A couple of weeks ago, my wife Air pointed out to me that the sidewalks in front of convenience stores throughout Greater Vancouver have recently sprouted large, inflatable polar bears promoting Klondike ice cream bars:

What Would You Do For a Klondike Bear?

The Klondike promotions rep was obviously very busy around Vancouver in October. Both Air and I like the inflatable bears—they're cute, and large, and strange. Most effectively, they point out how many independent mom-and-pop style corner stores there still are in this city. I'm often tempted to assume that most have been put out of business by 7-Eleven and gas station shops, but that appears not to be the case.

My set of nine photos above resulted from my simply keeping an eye out for the bears during a couple of car trips on a single day this past week. Most of the pictures are from just one street, the main inter-city artery Kingsway. There must be dozens or hundreds of the beasts throughout the region.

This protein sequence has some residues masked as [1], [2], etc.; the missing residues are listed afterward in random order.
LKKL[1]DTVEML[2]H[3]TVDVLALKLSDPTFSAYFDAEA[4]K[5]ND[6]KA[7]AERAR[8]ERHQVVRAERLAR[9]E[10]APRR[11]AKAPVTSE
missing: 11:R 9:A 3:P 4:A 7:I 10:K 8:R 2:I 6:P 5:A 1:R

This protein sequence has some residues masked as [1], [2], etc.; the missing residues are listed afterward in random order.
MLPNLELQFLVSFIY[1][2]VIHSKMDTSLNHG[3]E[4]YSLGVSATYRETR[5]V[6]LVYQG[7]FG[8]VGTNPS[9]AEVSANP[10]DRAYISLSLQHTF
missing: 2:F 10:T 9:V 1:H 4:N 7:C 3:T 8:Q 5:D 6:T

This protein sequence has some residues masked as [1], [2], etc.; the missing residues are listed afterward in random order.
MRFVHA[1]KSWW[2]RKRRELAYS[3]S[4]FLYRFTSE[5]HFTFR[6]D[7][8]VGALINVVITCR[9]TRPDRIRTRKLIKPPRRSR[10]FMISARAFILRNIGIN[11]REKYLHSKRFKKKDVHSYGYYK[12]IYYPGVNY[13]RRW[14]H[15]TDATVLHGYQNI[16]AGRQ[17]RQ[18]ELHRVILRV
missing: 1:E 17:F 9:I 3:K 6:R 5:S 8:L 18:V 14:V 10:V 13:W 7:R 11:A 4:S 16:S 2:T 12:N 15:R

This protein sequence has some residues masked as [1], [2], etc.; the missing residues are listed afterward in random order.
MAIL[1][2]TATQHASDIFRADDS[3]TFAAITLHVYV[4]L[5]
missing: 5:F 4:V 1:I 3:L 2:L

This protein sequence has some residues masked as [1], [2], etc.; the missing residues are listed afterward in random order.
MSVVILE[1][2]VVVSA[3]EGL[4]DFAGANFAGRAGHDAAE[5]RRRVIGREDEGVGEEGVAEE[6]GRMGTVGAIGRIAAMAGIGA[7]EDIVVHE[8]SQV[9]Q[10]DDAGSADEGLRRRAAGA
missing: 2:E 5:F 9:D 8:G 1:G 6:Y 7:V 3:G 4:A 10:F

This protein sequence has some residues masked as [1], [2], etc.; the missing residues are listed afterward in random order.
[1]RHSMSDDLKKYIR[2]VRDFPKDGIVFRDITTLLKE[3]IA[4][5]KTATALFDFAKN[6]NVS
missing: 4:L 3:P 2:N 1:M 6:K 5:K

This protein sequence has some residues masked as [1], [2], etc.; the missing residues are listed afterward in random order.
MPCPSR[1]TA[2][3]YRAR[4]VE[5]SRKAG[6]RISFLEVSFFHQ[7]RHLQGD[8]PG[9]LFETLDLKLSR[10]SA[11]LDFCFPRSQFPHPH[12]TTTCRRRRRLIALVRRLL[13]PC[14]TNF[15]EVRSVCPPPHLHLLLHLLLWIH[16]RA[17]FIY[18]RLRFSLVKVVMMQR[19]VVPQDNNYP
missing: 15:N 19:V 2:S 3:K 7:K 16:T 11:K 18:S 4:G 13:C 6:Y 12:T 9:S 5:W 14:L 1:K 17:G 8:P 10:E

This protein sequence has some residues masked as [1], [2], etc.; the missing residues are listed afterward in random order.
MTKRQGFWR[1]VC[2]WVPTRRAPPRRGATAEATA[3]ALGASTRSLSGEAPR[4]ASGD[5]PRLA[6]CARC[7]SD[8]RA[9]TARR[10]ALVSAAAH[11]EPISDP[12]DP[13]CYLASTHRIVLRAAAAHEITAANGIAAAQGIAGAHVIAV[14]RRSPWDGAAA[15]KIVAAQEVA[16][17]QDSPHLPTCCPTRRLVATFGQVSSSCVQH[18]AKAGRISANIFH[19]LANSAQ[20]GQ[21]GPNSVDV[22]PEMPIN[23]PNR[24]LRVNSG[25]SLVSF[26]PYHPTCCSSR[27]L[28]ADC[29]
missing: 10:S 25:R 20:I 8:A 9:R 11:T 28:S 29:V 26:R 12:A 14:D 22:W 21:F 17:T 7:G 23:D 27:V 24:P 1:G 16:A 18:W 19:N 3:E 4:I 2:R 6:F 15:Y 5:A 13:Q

One I didn't manage to snap is probably breaking the rules. On Canada Way, there's an independent Buffalo gas station that has covered the Klondike logo with a sign reading "HAND CAR WASH." That promo rep might be angry if he or she spots it.

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19 October 2009


Links of interest (2009-10-19):

From my Twitter stream:

  • My dad had cataract surgery, and now that eye has perfect vision—he no longer needs a corrective lens for it for distance (which, as an amateur astronomer, he likes a lot).